Home New Apps for Your iPhone & Android, Winter 2010 Edition

New Apps for Your iPhone & Android, Winter 2010 Edition

ReadWriteWeb doesn’t do a lot of mobile application reviews, but every now and then (ideally, every month, but realistically, every 2-3 months) we like to round-up some of our favorite newcomers to the smartphone application scene.

We last rounded up our picks for top new apps in October, when there were 225,00 apps available in iTunes. Today, Apple offers over 300,000 apps, according to its website. And in October, Google announced there were 100,000 apps in the Android Market. Now, independent Android app tracker Androlib puts that number at closer to 195,000 apps. How on earth can you find the good ones? We hope to help…a little.

Friends (iPhone)

Friends is an attractive, well-built iPhone application that lets you manage contacts from email, Facebook, Twitter and other social networks in one interface, even viewing status updates, friend lists and shared photos. If your contact list is large (mine was around 5,000), setup may take a while, but the result is worth it. Friends is $1.99 in the iTunes app store.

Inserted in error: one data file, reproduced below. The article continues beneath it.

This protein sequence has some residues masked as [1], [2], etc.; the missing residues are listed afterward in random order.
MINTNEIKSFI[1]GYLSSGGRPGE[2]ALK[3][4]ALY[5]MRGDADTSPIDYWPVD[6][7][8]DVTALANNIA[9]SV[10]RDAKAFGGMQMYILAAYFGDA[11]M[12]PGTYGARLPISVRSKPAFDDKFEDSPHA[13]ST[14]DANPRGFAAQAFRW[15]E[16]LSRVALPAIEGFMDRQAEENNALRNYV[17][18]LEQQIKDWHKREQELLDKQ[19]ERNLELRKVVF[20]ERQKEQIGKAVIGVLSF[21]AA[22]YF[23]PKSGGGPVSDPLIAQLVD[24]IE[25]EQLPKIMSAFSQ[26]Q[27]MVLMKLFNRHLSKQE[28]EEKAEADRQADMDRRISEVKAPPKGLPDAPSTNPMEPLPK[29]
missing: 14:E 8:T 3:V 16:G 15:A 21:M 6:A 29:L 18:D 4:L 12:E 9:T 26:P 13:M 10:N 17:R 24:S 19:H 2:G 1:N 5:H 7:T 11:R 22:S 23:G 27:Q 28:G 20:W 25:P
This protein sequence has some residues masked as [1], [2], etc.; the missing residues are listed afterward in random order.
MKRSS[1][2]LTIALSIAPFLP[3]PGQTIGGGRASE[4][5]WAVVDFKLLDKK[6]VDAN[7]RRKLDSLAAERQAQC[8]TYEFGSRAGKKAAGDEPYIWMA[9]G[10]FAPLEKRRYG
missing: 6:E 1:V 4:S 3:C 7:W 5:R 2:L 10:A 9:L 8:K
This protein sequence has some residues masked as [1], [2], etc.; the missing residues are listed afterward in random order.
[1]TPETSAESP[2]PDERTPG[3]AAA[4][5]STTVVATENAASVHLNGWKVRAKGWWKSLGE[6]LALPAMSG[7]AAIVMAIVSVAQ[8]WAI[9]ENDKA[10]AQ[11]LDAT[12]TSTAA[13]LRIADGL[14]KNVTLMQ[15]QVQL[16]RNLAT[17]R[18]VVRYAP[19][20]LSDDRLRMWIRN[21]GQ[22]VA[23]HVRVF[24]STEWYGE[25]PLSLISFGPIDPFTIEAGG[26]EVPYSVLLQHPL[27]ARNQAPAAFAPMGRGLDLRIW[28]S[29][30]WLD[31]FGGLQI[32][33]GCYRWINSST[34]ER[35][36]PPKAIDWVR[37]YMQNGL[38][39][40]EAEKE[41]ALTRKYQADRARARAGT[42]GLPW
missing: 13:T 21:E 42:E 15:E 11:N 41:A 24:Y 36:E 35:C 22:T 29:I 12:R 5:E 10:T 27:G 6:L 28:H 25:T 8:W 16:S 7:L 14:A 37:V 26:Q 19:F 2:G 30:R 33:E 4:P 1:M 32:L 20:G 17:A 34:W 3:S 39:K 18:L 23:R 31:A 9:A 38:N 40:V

For what it’s worth, Friends reminds us a lot of Twezr, an app that combines all your communication (email, Facebook, Twitter) into one interface. This is something that people clearly wanted – the demand was so high, its servers crashed. On December 3rd, Founder Delip Andra  announced that the company was working on adding capacity and no new users would be allowed in for now. That appears to still be the case. If deciding between the two, it looks like Friends is the way to go.

SkyFire (Android)

SkyFire’s November update for Android delivered the “Facebook edition” of the alternative mobile browser, which introduced features for tracking content (links, photos, videos) shared by your Facebook friends. “All the the random status updates and musings are left for later – this is just the meat of your Facebook feed,” we said in our review. Social feed reading? We’re in. The app is free in the Android Market.

Speak With Me’s VoiceDJ (iPhone, iPad, iPod Touch)

We were offered the opportunity to review VoiceDJ at launch, but unfortunately it requires the latest Apple firmware. Since my iPhone is rocking a great, untethered jailbreak which I’m not willing to part with, I can’t give you a hands-on, tested recommendation on this one. But Robert Scoble will. In truth, VoiceDJ sounds great – it lets you control the music library on your mobile device using conversational style voice commands (e.g., “Play The Killers”). Now that’s a smart smartphone! How long until Apple buys it, we wonder? VoiceDJ is free in iTunes.

ooVoo (Android)